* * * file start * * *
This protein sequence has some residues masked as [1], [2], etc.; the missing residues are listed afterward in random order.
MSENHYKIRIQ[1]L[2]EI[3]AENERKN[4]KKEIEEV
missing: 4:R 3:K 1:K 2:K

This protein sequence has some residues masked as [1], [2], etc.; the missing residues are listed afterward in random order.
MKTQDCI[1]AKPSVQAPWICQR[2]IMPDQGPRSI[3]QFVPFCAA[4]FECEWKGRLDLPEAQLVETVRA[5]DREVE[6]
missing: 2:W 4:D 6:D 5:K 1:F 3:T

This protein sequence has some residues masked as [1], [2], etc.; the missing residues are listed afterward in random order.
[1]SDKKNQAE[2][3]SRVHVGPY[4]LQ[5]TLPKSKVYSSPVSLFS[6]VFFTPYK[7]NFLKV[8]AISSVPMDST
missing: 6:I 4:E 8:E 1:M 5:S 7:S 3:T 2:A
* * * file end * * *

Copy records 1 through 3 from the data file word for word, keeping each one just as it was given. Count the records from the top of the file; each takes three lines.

This protein sequence has some residues masked as [1], [2], etc.; the missing residues are listed afterward in random order.
MSENHYKIRIQ[1]L[2]EI[3]AENERKN[4]KKEIEEV
missing: 4:R 3:K 1:K 2:K

This protein sequence has some residues masked as [1], [2], etc.; the missing residues are listed afterward in random order.
MKTQDCI[1]AKPSVQAPWICQR[2]IMPDQGPRSI[3]QFVPFCAA[4]FECEWKGRLDLPEAQLVETVRA[5]DREVE[6]
missing: 2:W 4:D 6:D 5:K 1:F 3:T

This protein sequence has some residues masked as [1], [2], etc.; the missing residues are listed afterward in random order.
[1]SDKKNQAE[2][3]SRVHVGPY[4]LQ[5]TLPKSKVYSSPVSLFS[6]VFFTPYK[7]NFLKV[8]AISSVPMDST
missing: 6:I 4:E 8:E 1:M 5:S 7:S 3:T 2:A